Papyrus Boulaq 18

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The Papyrus Boulaq 18 is an Ancient Egyptian document found in 1860 AD in the tomb of the scribe of the great enclosure Neferhotep. It is now in the Egyptian Museum in Cairo.

It contains an account of the Theban palace dating to the 13th Dynasty (around 1750 BC). The papyrus lists the palace officials and the rations they received day by day. Important officials mentioned are, for example, the vizier Ankhu, but also the queen Aya. Therefore the document is of great historical importance. It also reports the journey of the king to the temple at Medamud and reports the arrival of a delegation of Nubians.

The exact dating of the document is disputed. The name of the king is heavily destroyed. Formerly scholars identified the pharaoh in question with Sobekhotep II but recent studies, in particular by Kim Ryholt, have led to the identification of the king as either Imyremeshaw or Sehetepkare Intef.[1]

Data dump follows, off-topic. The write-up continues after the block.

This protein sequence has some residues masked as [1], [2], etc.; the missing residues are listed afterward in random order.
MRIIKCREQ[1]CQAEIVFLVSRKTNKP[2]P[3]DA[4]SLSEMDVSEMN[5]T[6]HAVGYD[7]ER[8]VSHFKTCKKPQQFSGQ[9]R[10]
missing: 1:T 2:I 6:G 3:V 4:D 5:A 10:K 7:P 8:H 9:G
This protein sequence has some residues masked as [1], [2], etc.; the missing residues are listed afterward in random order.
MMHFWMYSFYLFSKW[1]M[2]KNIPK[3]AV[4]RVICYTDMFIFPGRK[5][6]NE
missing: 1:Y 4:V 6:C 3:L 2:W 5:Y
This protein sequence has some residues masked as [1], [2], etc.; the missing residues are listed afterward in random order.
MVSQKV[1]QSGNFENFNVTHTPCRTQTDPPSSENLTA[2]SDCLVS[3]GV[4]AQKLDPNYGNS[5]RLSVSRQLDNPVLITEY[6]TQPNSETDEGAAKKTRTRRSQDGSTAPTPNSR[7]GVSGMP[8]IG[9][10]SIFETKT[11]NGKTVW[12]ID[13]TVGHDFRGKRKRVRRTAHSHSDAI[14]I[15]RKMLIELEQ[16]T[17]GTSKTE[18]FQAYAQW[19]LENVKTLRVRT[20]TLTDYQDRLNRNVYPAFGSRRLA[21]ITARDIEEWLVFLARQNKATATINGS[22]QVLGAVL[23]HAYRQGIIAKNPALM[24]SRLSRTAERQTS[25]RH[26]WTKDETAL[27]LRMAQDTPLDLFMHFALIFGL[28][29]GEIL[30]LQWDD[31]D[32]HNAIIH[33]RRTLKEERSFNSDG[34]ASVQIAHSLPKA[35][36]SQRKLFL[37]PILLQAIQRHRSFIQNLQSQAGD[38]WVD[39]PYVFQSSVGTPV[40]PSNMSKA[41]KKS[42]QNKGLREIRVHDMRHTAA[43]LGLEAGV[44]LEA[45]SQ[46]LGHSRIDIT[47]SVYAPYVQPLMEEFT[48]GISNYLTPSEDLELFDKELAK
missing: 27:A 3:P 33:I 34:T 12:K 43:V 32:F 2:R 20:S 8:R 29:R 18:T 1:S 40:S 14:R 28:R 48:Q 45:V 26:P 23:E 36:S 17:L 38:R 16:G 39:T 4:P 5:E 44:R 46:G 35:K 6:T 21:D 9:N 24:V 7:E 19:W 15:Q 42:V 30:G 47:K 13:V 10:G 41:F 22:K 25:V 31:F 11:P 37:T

References[edit]

  1. ^ K.S.B. Ryholt, The Political Situation in Egypt during the Second Intermediate Period, c.1800-1550 BC, Carsten Niebuhr Institute Publications, vol. 20. Copenhagen: Museum Tusculanum Press, 1997
  • A. Mariette: Les papyrus egyptiens du Musee de Boulaq vol. II, Paris 1872
  • A. Scharff: Ein Rechnungsbuch des königlichen Hofes aus der 13. Dynastie, In Zeitschrift für ägyptische Sprache und Altertumskunde 57 (1922), S. 51-68, Tafeln 1**–24**